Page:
Drinking water eludes Juhapura even six years after it was brought under the Ahmedabad Municipal Corporation, but India’s largest Muslim ghetto in the suburbs of the Gujarat capital is about to get its first corporation school.
Education of children is a major concern in Juhapura. Zahir Janmohamed/HT file photo
The announcement was made on February 17 in the 2013-14 corporation budget. The building of the primary school is to come up in Sankalitnagar and it will be functional within a year, said AMC school board chairman Jagdish Bhavsar.
Locals contend it is a case of too little too late. That this is chief minister Narendra Modi’s olive branch to the community before the next year’s general elections remains the sub-text.
“Education for children is one of the main concerns in Juhapura,” said Asif Khan Pathan, who runs a private school in the area. At present, Juhapura has four government-run schools. But that’s a drop in the ocean. More than 60% of its 400,000 residents cannot afford to send their children to private schools, he added.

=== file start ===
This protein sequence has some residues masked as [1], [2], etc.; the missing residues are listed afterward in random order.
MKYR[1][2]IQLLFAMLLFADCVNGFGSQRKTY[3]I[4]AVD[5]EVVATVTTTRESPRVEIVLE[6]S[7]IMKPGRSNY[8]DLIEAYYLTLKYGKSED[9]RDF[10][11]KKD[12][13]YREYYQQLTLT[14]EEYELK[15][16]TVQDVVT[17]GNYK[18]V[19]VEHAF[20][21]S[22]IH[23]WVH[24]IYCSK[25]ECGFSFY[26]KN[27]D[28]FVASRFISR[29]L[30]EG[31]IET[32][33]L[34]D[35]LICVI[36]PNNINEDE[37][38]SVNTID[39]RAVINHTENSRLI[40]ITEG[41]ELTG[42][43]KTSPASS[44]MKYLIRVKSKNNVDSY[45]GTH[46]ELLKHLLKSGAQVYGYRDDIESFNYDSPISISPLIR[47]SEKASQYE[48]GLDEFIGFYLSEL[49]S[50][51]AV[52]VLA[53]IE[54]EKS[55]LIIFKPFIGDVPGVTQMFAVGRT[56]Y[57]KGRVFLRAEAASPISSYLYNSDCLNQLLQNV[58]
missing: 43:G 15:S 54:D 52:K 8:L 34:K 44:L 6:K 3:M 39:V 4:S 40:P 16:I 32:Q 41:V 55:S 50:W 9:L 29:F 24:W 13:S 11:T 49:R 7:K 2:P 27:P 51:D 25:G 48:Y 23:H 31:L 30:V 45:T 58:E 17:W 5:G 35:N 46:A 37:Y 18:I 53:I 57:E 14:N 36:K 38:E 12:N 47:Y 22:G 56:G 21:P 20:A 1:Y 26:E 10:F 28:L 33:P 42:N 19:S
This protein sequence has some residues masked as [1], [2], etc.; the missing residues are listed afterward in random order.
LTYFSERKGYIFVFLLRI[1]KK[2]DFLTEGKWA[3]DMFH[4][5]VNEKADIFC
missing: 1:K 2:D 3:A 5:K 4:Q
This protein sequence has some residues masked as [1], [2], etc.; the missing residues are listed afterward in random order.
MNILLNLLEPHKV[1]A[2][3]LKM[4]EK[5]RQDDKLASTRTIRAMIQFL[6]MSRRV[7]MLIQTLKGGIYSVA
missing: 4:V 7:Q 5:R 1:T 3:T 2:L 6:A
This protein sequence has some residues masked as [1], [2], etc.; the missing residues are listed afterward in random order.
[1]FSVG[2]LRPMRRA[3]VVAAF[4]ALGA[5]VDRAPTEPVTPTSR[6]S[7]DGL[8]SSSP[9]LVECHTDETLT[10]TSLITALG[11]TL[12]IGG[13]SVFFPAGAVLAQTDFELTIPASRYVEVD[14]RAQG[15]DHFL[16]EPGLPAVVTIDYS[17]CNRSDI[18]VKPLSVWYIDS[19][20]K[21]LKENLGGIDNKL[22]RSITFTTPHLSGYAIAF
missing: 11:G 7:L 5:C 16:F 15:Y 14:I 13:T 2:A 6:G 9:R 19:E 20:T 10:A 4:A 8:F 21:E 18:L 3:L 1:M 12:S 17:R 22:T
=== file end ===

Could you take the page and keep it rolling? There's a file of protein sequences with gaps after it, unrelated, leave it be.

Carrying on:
Former professor of IIT Delhi VK Tripathi, who is fighting for educational facilities in Juhapura, said only 18% of its children can study beyond Class VII. Not just more schools, they need free text books and scholarships.
Founded in 1973 by then Prime Minister Indira Gandhi to settle flood-hit families, Juhapura used to be a tiny suburb. But with communal riots regularly erupting since 1985, a large number of Muslims settled there.
Today, Juhapura continues to be one of the more neglected pockets of glitzy Ahmedabad. A city within a city, it practically has no civic amenities.
The AMC officials hold out some hope. “The civic body plans to develop drainage, roads and a health center,” said a senior official. But with three more years to go before the municipal elections, a long wait is on the cards.